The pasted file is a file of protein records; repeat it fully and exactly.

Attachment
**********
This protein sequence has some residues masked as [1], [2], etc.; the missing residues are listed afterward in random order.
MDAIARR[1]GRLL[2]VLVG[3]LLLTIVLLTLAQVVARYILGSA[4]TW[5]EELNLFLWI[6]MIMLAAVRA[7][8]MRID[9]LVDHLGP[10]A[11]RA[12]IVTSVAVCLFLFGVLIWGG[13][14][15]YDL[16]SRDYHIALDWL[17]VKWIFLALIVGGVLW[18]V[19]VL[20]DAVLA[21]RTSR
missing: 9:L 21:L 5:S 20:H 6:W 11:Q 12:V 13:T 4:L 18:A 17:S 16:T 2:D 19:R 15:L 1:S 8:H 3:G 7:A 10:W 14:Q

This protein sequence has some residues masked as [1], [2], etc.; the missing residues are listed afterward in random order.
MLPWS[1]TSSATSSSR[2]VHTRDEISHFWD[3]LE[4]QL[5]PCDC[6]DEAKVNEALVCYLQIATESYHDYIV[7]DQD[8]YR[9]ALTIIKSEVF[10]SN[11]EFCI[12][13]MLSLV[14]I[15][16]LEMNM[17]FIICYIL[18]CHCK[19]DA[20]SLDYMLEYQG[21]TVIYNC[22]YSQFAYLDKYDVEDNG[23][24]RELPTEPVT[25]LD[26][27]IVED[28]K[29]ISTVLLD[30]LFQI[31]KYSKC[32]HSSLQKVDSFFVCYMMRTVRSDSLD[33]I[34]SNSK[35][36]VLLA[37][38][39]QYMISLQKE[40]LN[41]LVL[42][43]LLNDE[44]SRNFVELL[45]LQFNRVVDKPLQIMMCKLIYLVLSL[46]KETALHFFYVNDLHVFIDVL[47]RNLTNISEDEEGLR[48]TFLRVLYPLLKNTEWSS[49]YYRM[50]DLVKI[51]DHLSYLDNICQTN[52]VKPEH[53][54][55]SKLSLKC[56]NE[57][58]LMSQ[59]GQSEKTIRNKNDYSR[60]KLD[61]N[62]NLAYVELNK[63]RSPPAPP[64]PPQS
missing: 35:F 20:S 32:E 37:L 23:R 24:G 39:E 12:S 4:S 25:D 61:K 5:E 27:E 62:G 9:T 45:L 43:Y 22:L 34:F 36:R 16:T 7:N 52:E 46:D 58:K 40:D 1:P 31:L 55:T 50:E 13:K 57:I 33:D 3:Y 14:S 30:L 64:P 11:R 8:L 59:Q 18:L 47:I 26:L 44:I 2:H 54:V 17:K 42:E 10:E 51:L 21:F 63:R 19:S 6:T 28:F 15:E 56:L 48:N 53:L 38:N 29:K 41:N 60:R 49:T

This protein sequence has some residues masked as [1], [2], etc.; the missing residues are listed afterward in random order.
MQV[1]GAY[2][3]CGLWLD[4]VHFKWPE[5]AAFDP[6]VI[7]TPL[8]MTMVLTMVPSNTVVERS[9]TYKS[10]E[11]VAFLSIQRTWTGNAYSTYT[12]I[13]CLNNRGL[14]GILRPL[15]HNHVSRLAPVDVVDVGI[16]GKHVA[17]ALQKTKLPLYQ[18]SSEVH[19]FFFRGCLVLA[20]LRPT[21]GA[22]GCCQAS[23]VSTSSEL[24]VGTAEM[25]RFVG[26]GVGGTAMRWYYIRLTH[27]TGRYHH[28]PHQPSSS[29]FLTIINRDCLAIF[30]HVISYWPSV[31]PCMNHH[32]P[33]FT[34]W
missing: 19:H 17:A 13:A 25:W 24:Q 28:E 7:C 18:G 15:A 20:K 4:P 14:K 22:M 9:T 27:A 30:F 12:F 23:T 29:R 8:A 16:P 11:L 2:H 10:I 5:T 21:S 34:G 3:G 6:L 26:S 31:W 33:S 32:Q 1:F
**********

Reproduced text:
This protein sequence has some residues masked as [1], [2], etc.; the missing residues are listed afterward in random order.
MDAIARR[1]GRLL[2]VLVG[3]LLLTIVLLTLAQVVARYILGSA[4]TW[5]EELNLFLWI[6]MIMLAAVRA[7][8]MRID[9]LVDHLGP[10]A[11]RA[12]IVTSVAVCLFLFGVLIWGG[13][14][15]YDL[16]SRDYHIALDWL[17]VKWIFLALIVGGVLW[18]V[19]VL[20]DAVLA[21]RTSR
missing: 9:L 21:L 5:S 20:H 6:W 11:Q 12:V 13:T 4:L 18:A 17:S 16:T 2:D 19:R 15:L 1:S 8:H 3:G 7:A 10:W 14:Q

This protein sequence has some residues masked as [1], [2], etc.; the missing residues are listed afterward in random order.
MLPWS[1]TSSATSSSR[2]VHTRDEISHFWD[3]LE[4]QL[5]PCDC[6]DEAKVNEALVCYLQIATESYHDYIV[7]DQD[8]YR[9]ALTIIKSEVF[10]SN[11]EFCI[12][13]MLSLV[14]I[15][16]LEMNM[17]FIICYIL[18]CHCK[19]DA[20]SLDYMLEYQG[21]TVIYNC[22]YSQFAYLDKYDVEDNG[23][24]RELPTEPVT[25]LD[26][27]IVED[28]K[29]ISTVLLD[30]LFQI[31]KYSKC[32]HSSLQKVDSFFVCYMMRTVRSDSLD[33]I[34]SNSK[35][36]VLLA[37][38][39]QYMISLQKE[40]LN[41]LVL[42][43]LLNDE[44]SRNFVELL[45]LQFNRVVDKPLQIMMCKLIYLVLSL[46]KETALHFFYVNDLHVFIDVL[47]RNLTNISEDEEGLR[48]TFLRVLYPLLKNTEWSS[49]YYRM[50]DLVKI[51]DHLSYLDNICQTN[52]VKPEH[53][54][55]SKLSLKC[56]NE[57][58]LMSQ[59]GQSEKTIRNKNDYSR[60]KLD[61]N[62]NLAYVELNK[63]RSPPAPP[64]PPQS
missing: 35:F 20:S 32:E 37:L 23:R 24:G 39:E 12:S 4:S 25:D 61:K 5:E 27:E 62:G 9:T 45:L 43:Y 22:L 34:F 36:R 16:T 7:N 52:E 46:D 58:K 40:D 1:P 31:L 55:T 50:E 13:K 57:I 33:D 3:Y 14:S 30:L 64:P 11:R 8:L 59:Q 18:L 47:I 26:L 44:I 2:H 54:V 17:K 42:E 10:E 51:L 21:F 63:R 19:S 6:T 28:F 15:E 56:L 48:N 53:L 38:N 29:K 41:N 60:R 49:T

This protein sequence has some residues masked as [1], [2], etc.; the missing residues are listed afterward in random order.
MQV[1]GAY[2][3]CGLWLD[4]VHFKWPE[5]AAFDP[6]VI[7]TPL[8]MTMVLTMVPSNTVVERS[9]TYKS[10]E[11]VAFLSIQRTWTGNAYSTYT[12]I[13]CLNNRGL[14]GILRPL[15]HNHVSRLAPVDVVDVGI[16]GKHVA[17]ALQKTKLPLYQ[18]SSEVH[19]FFFRGCLVLA[20]LRPT[21]GA[22]GCCQAS[23]VSTSSEL[24]VGTAEM[25]RFVG[26]GVGGTAMRWYYIRLTH[27]TGRYHH[28]PHQPSSS[29]FLTIINRDCLAIF[30]HVISYWPSV[31]PCMNHH[32]P[33]FT[34]W
missing: 19:H 17:A 13:A 25:W 24:Q 28:E 7:C 18:G 15:A 20:K 4:P 14:K 22:M 9:T 27:A 30:F 12:F 23:T 29:R 8:A 16:P 11:L 2:H 10:I 5:T 21:S 34:G 3:G 6:L 26:S 31:W 33:S 32:Q 1:F